A company with a strong brand identity needs to bring in new users on a regular basis. This company started Facebook advertising efforts a couple of years ago. In the beginning, there was low competition and success seemed to be easy. Fast forward to a few years later, and Facebook advertising had become progressively more competitive and costly, though it was still worth investing in. So, the company continued to run ads on the platform, with a monthly spend of $1 million or more. Facebook ads became a critical stream of new customers for them.

The company began to rely on that continuous stream of new users, and their advertising evolved. They figured out everything: all the optimal settings and technical tricks. Their ads were running more efficiently than ever.

Unfortunately, their competitors figured it out too, and the company needed to find a new edge. So, they decided to invest in ad tech.

Investing in Ad Tech

Ad tech showered them with new insights and capabilities. They saw improved advertising at scale and discovered what they could do with the result of that advertising (converting clicks into paid purchases, attracting repeat customers).

All was good for a while until eventually, the company’s competitors began to use the same ad tech products. The company again lost its competitive edge and began to notice its results plateauing.

Luckily, the majority of their user acquisition team were data-driven marketers.  The team went back to the drawing board. They analyzed their data and Facebook advertising reports and discovered the big issue was the ads themselves.

Ads containing breakout creative had been responsible for the majority of the company’s success. Those fresh ads drove most of their conversions.

The user acquisition team now starts to refocus on creative, while still utilizing ad tech. They determined that their competitive edge lies in the development of breakout creative, and they had to use that to their advantage.

Staying Ahead of Creative Fatigue

To create more breakout creative and to stay ahead of creative fatigue, the company had to build an ad creation and testing machine that could deliver a successful, breakout ad weekly. They ramp up their creative development capabilities by hiring more creative personnel or by finding a creative studio.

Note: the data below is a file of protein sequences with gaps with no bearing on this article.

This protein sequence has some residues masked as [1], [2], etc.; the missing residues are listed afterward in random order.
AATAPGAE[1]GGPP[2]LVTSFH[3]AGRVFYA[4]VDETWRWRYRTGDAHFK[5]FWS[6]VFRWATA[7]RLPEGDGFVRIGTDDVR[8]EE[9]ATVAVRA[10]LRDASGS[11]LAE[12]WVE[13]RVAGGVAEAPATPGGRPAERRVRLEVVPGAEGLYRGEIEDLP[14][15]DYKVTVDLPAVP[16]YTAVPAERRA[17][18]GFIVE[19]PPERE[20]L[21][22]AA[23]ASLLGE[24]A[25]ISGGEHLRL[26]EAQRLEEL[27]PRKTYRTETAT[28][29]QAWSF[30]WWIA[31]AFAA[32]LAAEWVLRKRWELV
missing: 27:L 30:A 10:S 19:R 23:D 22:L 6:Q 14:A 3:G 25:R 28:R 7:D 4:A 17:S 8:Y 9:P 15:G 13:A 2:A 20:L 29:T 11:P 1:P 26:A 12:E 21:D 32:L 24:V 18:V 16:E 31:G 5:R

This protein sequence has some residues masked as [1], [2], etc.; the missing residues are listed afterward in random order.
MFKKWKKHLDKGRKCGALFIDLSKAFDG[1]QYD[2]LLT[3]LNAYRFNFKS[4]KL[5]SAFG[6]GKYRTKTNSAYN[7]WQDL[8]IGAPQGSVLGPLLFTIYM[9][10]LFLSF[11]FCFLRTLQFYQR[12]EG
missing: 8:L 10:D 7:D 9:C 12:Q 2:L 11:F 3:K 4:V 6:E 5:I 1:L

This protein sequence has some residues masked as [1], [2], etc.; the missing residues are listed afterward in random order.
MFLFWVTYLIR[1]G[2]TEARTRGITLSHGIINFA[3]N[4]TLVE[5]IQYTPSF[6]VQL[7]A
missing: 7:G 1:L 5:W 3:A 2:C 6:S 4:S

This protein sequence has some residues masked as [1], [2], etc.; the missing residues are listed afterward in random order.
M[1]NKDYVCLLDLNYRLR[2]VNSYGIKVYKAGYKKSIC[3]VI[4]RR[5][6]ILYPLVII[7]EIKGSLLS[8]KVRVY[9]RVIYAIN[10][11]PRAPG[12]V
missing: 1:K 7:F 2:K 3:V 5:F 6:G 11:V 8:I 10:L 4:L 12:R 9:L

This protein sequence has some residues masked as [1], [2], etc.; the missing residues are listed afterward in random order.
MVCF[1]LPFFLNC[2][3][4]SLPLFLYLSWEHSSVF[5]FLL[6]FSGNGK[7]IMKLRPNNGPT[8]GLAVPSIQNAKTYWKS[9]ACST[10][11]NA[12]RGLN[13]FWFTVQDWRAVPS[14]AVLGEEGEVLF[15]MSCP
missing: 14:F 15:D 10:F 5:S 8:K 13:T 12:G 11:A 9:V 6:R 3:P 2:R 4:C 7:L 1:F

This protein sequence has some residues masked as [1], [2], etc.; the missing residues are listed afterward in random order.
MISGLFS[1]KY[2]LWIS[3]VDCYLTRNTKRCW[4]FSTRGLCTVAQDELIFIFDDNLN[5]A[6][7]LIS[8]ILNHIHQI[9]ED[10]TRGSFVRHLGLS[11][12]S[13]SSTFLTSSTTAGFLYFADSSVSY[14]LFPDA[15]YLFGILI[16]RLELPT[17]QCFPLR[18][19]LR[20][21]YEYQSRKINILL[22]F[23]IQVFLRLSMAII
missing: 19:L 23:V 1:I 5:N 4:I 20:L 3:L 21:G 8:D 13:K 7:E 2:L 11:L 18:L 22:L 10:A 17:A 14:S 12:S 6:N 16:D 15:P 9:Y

They establish a way to produce a high volume of quality creative so that even if 95 percent of what they generate fails (and it does), they are still able to produce new breakout creative every week.

Certainly, they must also be testing this creative. So, the team creates a testing system to assess the new creative and deliver a breakout, control-defeating ad every week.

This time, they’ve got their competitive edge back.

Imagine a digital assembly line: the creative machine churns out fresh ads, and the testing engine evaluates the ads. It’s perfect. They can now consistently generate a breakout ad every week. They exceed their KPI goals.

Then a VP notices that one of the ads they’re running is not brand-compliant.  

The system comes to a dead halt.

Within the cycle of creative development and testing processes, this situation has been seen many times.

After long hours of our own trial and error, we’ve found that prototype ads resolve this situation the best.

 

The Reason Data-Driven Prototype Ads Work

Simply put, prototype ads are concept ads. These ads are often broken into two categories: concepts and variations. Concepts are the big picture ideas that are fresh and different from the ads you’ve run in the past. Concepts take a lot of brainstorming and refining, but because they are so distinctive, they are often the source of breakout ads. Variations are required for testing individual elements in the creative. Prototype ads are generally successful because they allow your team to make data-driven decisions while still largely adhering to brand-driven rules.